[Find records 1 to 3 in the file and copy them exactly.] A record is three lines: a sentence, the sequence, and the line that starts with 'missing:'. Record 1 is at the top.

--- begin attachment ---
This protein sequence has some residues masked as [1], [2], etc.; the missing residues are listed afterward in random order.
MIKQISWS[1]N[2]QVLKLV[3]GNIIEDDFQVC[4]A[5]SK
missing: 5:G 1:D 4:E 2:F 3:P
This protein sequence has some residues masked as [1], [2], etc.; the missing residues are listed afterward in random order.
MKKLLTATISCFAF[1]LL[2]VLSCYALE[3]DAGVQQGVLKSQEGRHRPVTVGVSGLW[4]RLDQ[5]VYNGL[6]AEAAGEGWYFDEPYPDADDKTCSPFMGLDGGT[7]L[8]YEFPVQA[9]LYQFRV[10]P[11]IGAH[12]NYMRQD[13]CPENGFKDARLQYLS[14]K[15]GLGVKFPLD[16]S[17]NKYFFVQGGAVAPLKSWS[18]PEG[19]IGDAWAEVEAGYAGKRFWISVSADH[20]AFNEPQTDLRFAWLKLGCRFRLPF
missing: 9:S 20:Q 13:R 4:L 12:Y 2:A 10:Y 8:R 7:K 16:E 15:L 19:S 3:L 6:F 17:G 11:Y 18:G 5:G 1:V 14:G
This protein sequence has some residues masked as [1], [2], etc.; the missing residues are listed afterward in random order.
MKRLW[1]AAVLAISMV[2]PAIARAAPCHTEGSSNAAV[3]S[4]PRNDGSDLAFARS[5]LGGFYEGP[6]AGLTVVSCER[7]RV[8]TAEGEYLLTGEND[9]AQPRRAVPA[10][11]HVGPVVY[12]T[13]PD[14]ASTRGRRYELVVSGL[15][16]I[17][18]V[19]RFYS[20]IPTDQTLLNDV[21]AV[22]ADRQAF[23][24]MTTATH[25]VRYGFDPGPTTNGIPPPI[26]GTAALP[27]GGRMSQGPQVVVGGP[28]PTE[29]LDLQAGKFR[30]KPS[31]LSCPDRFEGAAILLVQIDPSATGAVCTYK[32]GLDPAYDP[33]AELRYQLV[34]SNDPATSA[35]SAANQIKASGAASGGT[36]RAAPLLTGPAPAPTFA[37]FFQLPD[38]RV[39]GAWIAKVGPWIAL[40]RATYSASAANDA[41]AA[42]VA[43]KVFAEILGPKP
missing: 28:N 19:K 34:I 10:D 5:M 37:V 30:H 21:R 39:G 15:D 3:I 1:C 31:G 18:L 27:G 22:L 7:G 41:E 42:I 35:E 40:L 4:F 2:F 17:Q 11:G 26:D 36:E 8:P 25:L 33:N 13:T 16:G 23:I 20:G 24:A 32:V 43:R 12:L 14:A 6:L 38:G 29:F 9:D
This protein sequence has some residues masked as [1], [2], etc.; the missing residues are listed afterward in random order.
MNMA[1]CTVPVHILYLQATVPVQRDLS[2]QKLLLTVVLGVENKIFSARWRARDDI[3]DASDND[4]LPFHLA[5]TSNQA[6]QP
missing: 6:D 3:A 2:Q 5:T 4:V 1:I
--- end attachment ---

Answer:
This protein sequence has some residues masked as [1], [2], etc.; the missing residues are listed afterward in random order.
MIKQISWS[1]N[2]QVLKLV[3]GNIIEDDFQVC[4]A[5]SK
missing: 5:G 1:D 4:E 2:F 3:P
This protein sequence has some residues masked as [1], [2], etc.; the missing residues are listed afterward in random order.
MKKLLTATISCFAF[1]LL[2]VLSCYALE[3]DAGVQQGVLKSQEGRHRPVTVGVSGLW[4]RLDQ[5]VYNGL[6]AEAAGEGWYFDEPYPDADDKTCSPFMGLDGGT[7]L[8]YEFPVQA[9]LYQFRV[10]P[11]IGAH[12]NYMRQD[13]CPENGFKDARLQYLS[14]K[15]GLGVKFPLD[16]S[17]NKYFFVQGGAVAPLKSWS[18]PEG[19]IGDAWAEVEAGYAGKRFWISVSADH[20]AFNEPQTDLRFAWLKLGCRFRLPF
missing: 9:S 20:Q 13:R 4:L 12:Y 2:A 10:Y 8:R 7:K 16:E 15:L 19:S 3:L 6:F 17:G 11:Y 18:G 5:G 1:V 14:G
This protein sequence has some residues masked as [1], [2], etc.; the missing residues are listed afterward in random order.
MKRLW[1]AAVLAISMV[2]PAIARAAPCHTEGSSNAAV[3]S[4]PRNDGSDLAFARS[5]LGGFYEGP[6]AGLTVVSCER[7]RV[8]TAEGEYLLTGEND[9]AQPRRAVPA[10][11]HVGPVVY[12]T[13]PD[14]ASTRGRRYELVVSGL[15][16]I[17][18]V[19]RFYS[20]IPTDQTLLNDV[21]AV[22]ADRQAF[23][24]MTTATH[25]VRYGFDPGPTTNGIPPPI[26]GTAALP[27]GGRMSQGPQVVVGGP[28]PTE[29]LDLQAGKFR[30]KPS[31]LSCPDRFEGAAILLVQIDPSATGAVCTYK[32]GLDPAYDP[33]AELRYQLV[34]SNDPATSA[35]SAANQIKASGAASGGT[36]RAAPLLTGPAPAPTFA[37]FFQLPD[38]RV[39]GAWIAKVGPWIAL[40]RATYSASAANDA[41]AA[42]VA[43]KVFAEILGPKP
missing: 28:N 19:K 34:I 10:D 5:M 37:V 30:H 21:R 39:G 15:D 3:I 1:C 31:G 18:L 27:G 22:L 7:G 41:E 42:I 35:E 40:L 4:F 2:F 17:Q 11:G 26:D 36:E 8:P 25:L 33:N 13:T 16:G 23:I 20:G 24:A 32:V 43:R 12:L 14:A 6:L 38:G 29:F 9:D